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Research paper
The prevalence of neurodevelopmental disorders in children prenatally exposed to antiepileptic drugs
  1. Rebecca Louise Bromley1,
  2. George E Mawer2,
  3. Maria Briggs2,
  4. Christopher Cheyne3,
  5. Jill Clayton-Smith2,
  6. Marta García-Fiñana3,
  7. Rachel Kneen4,5,
  8. Sam B Lucas2,
  9. Rebekah Shallcross6,
  10. Gus A Baker1,
  11. On Behalf of the Liverpool and Manchester Neurodevelopment Group
  1. 1Department of Molecular and Clinical Pharmacology, University of Liverpool, Liverpool, UK
  2. 2Genetic Medicine, Manchester Academic Health Sciences Centre, University of Manchester, Manchester, UK
  3. 3Department of Biostatistics, University of Liverpool, Liverpool, UK
  4. 4Department of Neurology, Alder Hey Children's NHS Foundation Trust, Liverpool, UK
  5. 5Institute of Infection and Global Health, University of Liverpool, Liverpool, UK
  6. 6Department of Clinical Psychology, University of Liverpool, Liverpool, UK
  1. Correspondence to Dr Rebecca Louise Bromley, Department of Molecular and Clinical Pharmacology, Clinical Sciences Centre for Research and Education, Lower Lane, Liverpool L9 7LJ, UK; r.l.bromley{at}liv.ac.uk

Abstract

The aim of this study was to compare the prevalence of diagnosed neurodevelopmental disorders in children exposed, in utero, to different antiepileptic drug treatments. A prospective cohort of women with epilepsy and a control group of women without epilepsy were recruited from antenatal clinics. The children of this cohort were followed longitudinally until 6 years of age (n=415). Diagnosis of a neurodevelopmental disorder was made independently of the research team. Multiple logistic regression analysis revealed an increase in risk of neurodevelopmental disorders in children exposed to monotherapy sodium valproate (VPA) (6/50, 12.0%; aOR 6.05, 95%CI 1.65 to 24.53, p=0.007) and in those exposed to polytherapy with sodium VPA (3/20, 15.0%; aOR 9.97, 95% CI 1.82 to 49.40, p=0.005) compared with control children (4/214; 1.87%). Autistic spectrum disorder was the most frequent diagnosis. No significant increase was found among children exposed to carbamazepine (1/50) or lamotrigine (2/30). An accumulation of evidence demonstrates that the risks associated with prenatal sodium VPA exposure include an increased prevalence of neurodevelopmental disorders. Whether such disorders are discrete or represent the severe end of a continuum of altered neurodevelopmental functioning requires further investigation. Replication and extension of this research is required to investigate the mechanism(s) underpinning the relationship. Finally, the increased likelihood of neurodevelopmental disorders should be communicated to women for whom sodium VPA is a treatment option.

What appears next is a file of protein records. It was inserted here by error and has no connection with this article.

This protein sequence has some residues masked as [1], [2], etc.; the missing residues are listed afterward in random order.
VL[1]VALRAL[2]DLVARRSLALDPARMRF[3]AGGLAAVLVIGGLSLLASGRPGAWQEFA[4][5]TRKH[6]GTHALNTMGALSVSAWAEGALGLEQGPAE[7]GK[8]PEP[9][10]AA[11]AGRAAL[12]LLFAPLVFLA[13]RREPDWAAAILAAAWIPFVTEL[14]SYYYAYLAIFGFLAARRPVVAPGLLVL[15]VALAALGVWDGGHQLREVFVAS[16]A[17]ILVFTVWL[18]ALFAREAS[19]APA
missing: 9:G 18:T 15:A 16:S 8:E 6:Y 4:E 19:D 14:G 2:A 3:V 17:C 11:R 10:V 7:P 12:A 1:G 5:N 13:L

• Epilepsy
  • Neuropsychology
  • Neurotoxicology
  • Paediatric
  • Obstetrics

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